Wlliam Gilmore Simms
South-Carolina in the Revolutionary War >> III. >> Page 122

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Reviews/Essays | Walker & James, Publishers | 1853
sources,—in such circumstances, we should not lose an hour
Ionger, in attempting to get the continental troops, at ]east,
out--while we had one side open yet over Cooper river—upon
whose safety, the salvation, not only of this State, but some
others, will (may probably) depend. The General said he
only desired (and which, I think, all the gentlemen seemed
to acquiesce in now) that we should consider maturely of the
expediency and practicability of such a measure, by the time
he would send for us again ; and the cannonade, mentioned
this morning, from the enemy, beginning, broke up the coun-
cil abruptly. Gov. Rutledge and part of his council went
over to Cooper river about 12 o'clock this day. Between 9
and 10 this morning, the enemy opened all their guns and
mortar batteries at once, (being the first time they fired upon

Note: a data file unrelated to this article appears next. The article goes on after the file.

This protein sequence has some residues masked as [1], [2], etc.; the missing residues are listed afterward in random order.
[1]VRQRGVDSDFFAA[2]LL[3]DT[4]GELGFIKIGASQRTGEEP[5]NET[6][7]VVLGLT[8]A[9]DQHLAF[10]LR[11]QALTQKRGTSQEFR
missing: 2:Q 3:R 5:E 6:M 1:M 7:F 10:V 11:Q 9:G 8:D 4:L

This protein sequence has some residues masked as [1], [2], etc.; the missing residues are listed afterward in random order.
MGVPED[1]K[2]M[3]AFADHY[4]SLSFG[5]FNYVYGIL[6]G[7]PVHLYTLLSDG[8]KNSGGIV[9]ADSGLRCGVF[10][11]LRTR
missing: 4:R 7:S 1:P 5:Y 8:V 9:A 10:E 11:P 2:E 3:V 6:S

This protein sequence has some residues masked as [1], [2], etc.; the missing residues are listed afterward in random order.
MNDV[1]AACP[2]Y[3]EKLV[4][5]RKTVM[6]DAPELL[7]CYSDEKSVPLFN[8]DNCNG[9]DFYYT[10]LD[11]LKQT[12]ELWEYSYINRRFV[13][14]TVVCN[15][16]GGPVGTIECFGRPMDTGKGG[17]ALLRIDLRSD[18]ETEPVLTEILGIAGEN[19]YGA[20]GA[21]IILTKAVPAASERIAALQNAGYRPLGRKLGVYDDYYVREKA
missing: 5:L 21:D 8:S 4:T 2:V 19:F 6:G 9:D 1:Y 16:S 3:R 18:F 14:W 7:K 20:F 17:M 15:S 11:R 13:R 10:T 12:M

the town, or our lines upon the front) and continued a furious
cannonade and bombarding, with little intermission till mid-
night ; their batteries from Wappoo playing upon the left
flank of our lines and the town, at the same time, and their
gallies from Wappoo Creek, during the night, as usual ;
which we returned smartly from our lines, and we presume
with good effect. A sergeant and private from North-Caroli-
na killed, and some women and children in town ; the houses
were much damaged and two were burned down near General
Moultrie's, Ansonboro, by carcasses, of which they threw sev-
eral from ten inch mortars. Their cannon are chiefly 24
pounders, opposite our lines, and 36 pounders upon Wappoo ;
their mortars from 5 to (ten) thirteen inches. One embra-
zure at sedan No. 7, destroyed ; and also a 26 pounder in the
latter dismounted, with some other smaller damages." [Mc-
14th April. A slow fire was kept up on both sides last
night. The approaches of the enemy a little advanced. The
enemy's gallies (9) fired all night. He commenced another
battery (N) opposite the town, on the banks of Ashley river."
[De Bralzm.]
" 14th April. The enemy are approaching fast upon the
right, and keep up an incessant fire from the small arms, can-
non and mortars. A sergeant of North-Carolina killed by a
cannon ball ; also two matrosses of South-Carolina, and one